109 Iowa L. Rev. 1041 (2024)



Independent regulatory commissions are, in the face of a judicial campaign against their independence, suffering from an internal ailment that is just as serious. These mainstays of the administrative state, including the Federal Trade Commission, National Labor Relations Board, and other important regulators, are becoming one-person bands. Growing dominance by their chairs is occurring in tandem with a rash of associate commissioner resignations. We suspect these trends are related.

The phenomenon of the disappearing associate commissioner threatens the very purpose of independent commissions. The trend has degraded commissioners’ ability to marshal expertise, resist the political branches’ influence, and deliberate as multimember bodies. This Article shows how chairs and chair-supervised staff have wrested control from other commissioners; how the White House, executive agencies, and Congress have encroached on commissions’ turf; and how an increasingly partisan climate has turned deliberative discussions among commissioners into party-line votes. Leveraging data on 684 current and former commissioners on eleven key commissions, the Article then identifies associate commissioners’ growing propensity to exit their positions early in their terms.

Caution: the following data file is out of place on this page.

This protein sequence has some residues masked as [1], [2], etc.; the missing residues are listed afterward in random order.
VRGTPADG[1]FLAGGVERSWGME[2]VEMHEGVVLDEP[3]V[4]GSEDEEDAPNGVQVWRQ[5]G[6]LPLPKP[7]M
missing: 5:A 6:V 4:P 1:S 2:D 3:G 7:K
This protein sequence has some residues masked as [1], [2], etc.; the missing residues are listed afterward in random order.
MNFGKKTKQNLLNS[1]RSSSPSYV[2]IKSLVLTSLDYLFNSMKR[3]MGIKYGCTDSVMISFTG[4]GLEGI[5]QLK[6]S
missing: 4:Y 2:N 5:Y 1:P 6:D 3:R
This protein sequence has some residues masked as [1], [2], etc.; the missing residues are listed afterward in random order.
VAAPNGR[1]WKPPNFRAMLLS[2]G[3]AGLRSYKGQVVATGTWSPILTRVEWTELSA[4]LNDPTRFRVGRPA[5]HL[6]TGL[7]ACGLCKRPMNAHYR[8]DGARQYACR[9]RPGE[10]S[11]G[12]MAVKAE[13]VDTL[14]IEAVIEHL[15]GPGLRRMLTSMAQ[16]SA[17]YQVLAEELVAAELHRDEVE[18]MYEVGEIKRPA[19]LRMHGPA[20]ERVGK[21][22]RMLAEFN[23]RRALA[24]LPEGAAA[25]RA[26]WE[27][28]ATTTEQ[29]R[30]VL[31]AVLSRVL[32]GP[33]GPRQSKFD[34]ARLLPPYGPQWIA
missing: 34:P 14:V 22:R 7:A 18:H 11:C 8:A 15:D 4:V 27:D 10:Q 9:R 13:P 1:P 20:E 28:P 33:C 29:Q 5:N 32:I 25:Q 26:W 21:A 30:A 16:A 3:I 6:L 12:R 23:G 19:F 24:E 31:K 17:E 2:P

These developments suggest that many of the perceived benefits of the independent commission form fail to be fully realized. Shorter tenures erode commissions’ political insulation and collective experience and may degrade the quality of their deliberations and the signal value of dissents from commission daises. Whereas proponents of independent commissions vigorously defend the form against judicial challenges, they have failed to confront these developments that, as a functional matter, chip away at the purposes that independence is designed to serve. 

To address this oversight, we offer several prescriptions to reinvigorate commissions. Most notably, Congress should encourage associate commissioners to serve their full terms by granting them greater programmatic authority, agenda-setting power, and tiered or deferred compensation that rewards lengthy service. Through these and other changes, officials can help restore commissions to their previously exalted place in the administrative state.

Friday, March 15, 2024